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Note: This is a group of correspondence from the Official Records. They are arranged chronologically between the battle at Little Rock and the Red River Campaign, but do not relate to a specific battle.

True's Brigade, Arkansas Expedition
August 1863 to November, 1863.

Third Brigade, Third Division, Sixteenth Army Corps en route from Helena, and not accounted for on the original returns till Sept. 10.

Col. James M. True (62d Ill. Infantry)

49th Illinois, Col. Phinease Pease
62d Illinois, Lieut. Col. Stephen M. Meeker
50th Indiana, Lieut. Col. Samuel T. Wells
27th Iowa, Col. James I. Gilbert
Vaughn's (Illinois) Battery, Capt. Thomas F. Vaughn

Memphis, Tenn., October 16, 1863

Asst. Adjt. Gen., Department of the Tennessee:

GENERAL: Major-General Steele reports the enemy retired to Washington, in Hempstead County, probably before this time in Texas.

General Sherman requires a brigade at Bear Creek, and I scarcely know how to fill it. I do not feel at liberty to call upon Steele for any part of his force, but would exceedingly like that Kimball's division, or at least True's brigade, should be sent back to this line. If I am to hold Bear Creek and to attempt to hold the Columbus and Corinth railroad, I shall require at least a full division unless the Memphis and Charleston Railroad is abandoned, which is not advisable at present.

My cavalry is coming in, and will be all on the line of railroad to-night. They followed and fought the enemy beyond Wyatt and only returned when out of ammunition. Dodge has gone out to Corinth to-day, and Carr will be in to-morrow.

I have no distinct reports from Hatch as to casualties, &c., but will send by next mail.

Sherman informs me that Lee with 4,000 cavalry crossed the Tennessee at Tuscumbia day before yesterday north I think their whole disposable cavalry will be thrown into Middle Tennessee. I wish the general would order True's brigade here from Little Rock, if not the division.

Your obedient servant,


The War of the Rebellion: A Compilation of the Official Records of the Union and Confederate Armies, Series I--Volume XXX, Part 4, Page 406.

Memphis, Tenn., October 16, 1863.

Maj. Gen. F. STEELE,
Commanding Arkansas Expedition, Little Rock, Ark.:

GENERAL: Sherman is moving out on the line of the Memphis and Charleston Railroad toward Athens to join and re-enforce Rosecrans.

Grant has been ordered to Cairo to consult the Department, and as he has his entire headquarters with him, will, I think, be ordered to Nashville to command the entire movement on the Tennessee River. Sherman requests me to throw a strong force across Big Bear Creek, which reduces my strength at Memphis to the minimum, and in fact leaves me no movable force but cavalry. Under these circumstances, and as it is apparent that the enemy have abandoned you, it is very necessary that True's brigade return here as soon as practicable.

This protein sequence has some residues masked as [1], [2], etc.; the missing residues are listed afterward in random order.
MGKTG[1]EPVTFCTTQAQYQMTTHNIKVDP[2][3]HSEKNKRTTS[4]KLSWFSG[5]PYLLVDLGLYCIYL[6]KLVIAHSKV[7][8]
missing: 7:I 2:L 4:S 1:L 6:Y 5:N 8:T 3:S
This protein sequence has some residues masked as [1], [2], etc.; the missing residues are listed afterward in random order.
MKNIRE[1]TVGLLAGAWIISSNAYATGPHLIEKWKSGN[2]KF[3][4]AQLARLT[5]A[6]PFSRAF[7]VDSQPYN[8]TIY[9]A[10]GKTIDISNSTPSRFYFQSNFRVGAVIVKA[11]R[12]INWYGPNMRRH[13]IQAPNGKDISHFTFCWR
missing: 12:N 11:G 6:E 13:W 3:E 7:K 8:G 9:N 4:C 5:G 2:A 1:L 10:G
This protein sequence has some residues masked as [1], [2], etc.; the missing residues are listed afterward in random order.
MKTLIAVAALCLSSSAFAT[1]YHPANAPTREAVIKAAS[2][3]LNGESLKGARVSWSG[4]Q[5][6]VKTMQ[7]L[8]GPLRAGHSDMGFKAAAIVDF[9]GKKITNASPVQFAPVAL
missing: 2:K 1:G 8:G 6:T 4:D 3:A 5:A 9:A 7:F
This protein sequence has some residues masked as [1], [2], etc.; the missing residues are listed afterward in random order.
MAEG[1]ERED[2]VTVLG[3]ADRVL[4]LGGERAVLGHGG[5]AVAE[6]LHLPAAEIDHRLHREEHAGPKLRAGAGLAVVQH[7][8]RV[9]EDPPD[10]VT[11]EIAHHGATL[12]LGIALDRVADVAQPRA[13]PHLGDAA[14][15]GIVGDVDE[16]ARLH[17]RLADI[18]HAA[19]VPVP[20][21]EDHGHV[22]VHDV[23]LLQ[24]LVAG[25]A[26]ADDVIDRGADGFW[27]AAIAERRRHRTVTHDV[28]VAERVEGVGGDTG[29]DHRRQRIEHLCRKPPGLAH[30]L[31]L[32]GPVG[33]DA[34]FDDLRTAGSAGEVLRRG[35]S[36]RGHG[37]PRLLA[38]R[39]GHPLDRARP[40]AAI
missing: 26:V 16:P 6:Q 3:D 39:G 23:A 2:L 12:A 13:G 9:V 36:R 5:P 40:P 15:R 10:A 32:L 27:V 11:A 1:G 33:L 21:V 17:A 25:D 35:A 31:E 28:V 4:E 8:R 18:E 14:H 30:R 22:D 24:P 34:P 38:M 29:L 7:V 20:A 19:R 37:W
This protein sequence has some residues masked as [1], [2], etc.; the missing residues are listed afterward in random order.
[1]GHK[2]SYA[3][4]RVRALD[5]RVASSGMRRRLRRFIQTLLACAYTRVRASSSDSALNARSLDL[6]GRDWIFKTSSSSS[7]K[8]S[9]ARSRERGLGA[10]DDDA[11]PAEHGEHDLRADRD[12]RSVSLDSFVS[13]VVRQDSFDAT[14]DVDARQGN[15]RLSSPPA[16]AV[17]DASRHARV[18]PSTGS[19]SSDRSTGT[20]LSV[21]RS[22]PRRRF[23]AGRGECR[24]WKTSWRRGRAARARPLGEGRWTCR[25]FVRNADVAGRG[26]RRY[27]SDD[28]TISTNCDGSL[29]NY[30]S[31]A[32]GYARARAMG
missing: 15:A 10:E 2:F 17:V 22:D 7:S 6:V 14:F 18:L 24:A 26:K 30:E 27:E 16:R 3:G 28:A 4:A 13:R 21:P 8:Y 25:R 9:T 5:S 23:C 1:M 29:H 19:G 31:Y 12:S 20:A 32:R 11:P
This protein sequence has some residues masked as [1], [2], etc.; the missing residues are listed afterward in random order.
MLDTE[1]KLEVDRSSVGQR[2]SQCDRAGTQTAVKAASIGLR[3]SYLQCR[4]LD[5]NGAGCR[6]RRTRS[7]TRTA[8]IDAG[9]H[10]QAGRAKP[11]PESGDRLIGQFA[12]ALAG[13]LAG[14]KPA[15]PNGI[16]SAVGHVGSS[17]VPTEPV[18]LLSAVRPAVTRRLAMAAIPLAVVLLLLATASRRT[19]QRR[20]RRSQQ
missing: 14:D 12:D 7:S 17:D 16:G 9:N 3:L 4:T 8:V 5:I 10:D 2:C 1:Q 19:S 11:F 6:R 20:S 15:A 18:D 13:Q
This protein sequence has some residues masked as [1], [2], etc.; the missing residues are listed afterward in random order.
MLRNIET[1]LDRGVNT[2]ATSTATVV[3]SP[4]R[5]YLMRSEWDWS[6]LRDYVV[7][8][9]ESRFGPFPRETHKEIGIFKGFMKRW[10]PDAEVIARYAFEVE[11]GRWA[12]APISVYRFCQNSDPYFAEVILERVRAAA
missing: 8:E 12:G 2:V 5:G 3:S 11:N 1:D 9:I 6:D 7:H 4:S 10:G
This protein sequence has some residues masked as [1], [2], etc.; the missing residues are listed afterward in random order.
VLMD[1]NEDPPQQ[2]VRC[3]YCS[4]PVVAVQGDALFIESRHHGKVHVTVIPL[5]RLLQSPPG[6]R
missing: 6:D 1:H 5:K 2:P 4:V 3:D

They must march to Helena, I presume, as the river is too low for boats; their heavy baggage under small guard may come by boats. I make this request of you because I consider myself reduced far too low in numbers to hold my line thus extended, and hope you will be able to comply with it rapidly.

General Grant suggested when here the propriety of a cavalry dash by you upon Arkadelphia, and desired me to communicate his wish.

Your obedient servant,


The War of the Rebellion: A Compilation of the Official Records of the Union and Confederate Armies, Series I--Volume XXX, Part 4, Page 407.

Memphis, Tenn., October 17, 1863

Brig. Gen. JOHN A. RAWLINS, Cairo, Ill.:

General Sherman has called for force enough for me to cover the railroad to Buzzard Roost.

I have therefore ordered Fuller's brigade from Memphis to Big Bear Creek, which leaves me very light-handed here. I have written to Steele, asking True's brigade to be sent back, but do not know that it will be done. I request an order for that purpose. I desire that you obtain from Major-General Grant or General Halleck some definite instructions as to my limits of authority. The troops which I have furnished Steele are borne on my books as detached and do not report to me, but I suppose to Schofield. I do not like to lose them, but do not like either to issue any orders about them. Colonel Manter, who is chief of staff for Steele, is a little disposed to consider any call made by me for information as to these troops an interference.

The Okolona force, I am inclined to think, is moving into Northeast Alabama. Hatch has returned, having killed about 75 and wounded many of the enemy. His report is not in. I will send it as soon as it comes. We will probably have quiet for a few days; in mean time supplies are being pushed forward.

Very respectfully,


The War of the Rebellion: A Compilation of the Official Records of the Union and Confederate Armies, Series I--Volume XXX, Part 4, Page 431.

Little Rock, Ark., October 24, 1863

Commanding Sixteenth Army Corps, Memphis, Tenn.:

GENERAL: It is not practicable to send True's brigade to you at once, as one regiment, the Fiftieth Indiana, is stationed at Lewisburg, about 50 miles up the Arkansas. This is at present an important station, being on one of the principal routes that lead through the mountain passes, and at one of the best fords on the river. There are many loyal people in that part of the State, and they are now raising a regiment, which they could not do without protection. General Schofield has sent me a copy of a letter from the General-in-Chief, showing that he regards this command as belonging to the Department of the Missouri, and indicating a disposition of troops which could not be made with a less force than that which I have now. You responded so promptly to my requisitions that it will afford me great pleasure to comply with any request that you may make, but under existing instructions it is my opinion that I would not be justifiable in sending troops to you without authority from General Schofield or the Commander-in-Chief. This is a state of affairs which I never desired, but to which I must submit. I hope you will submit this matter to General Halleck or to Grant, and write me as soon as you get an answer.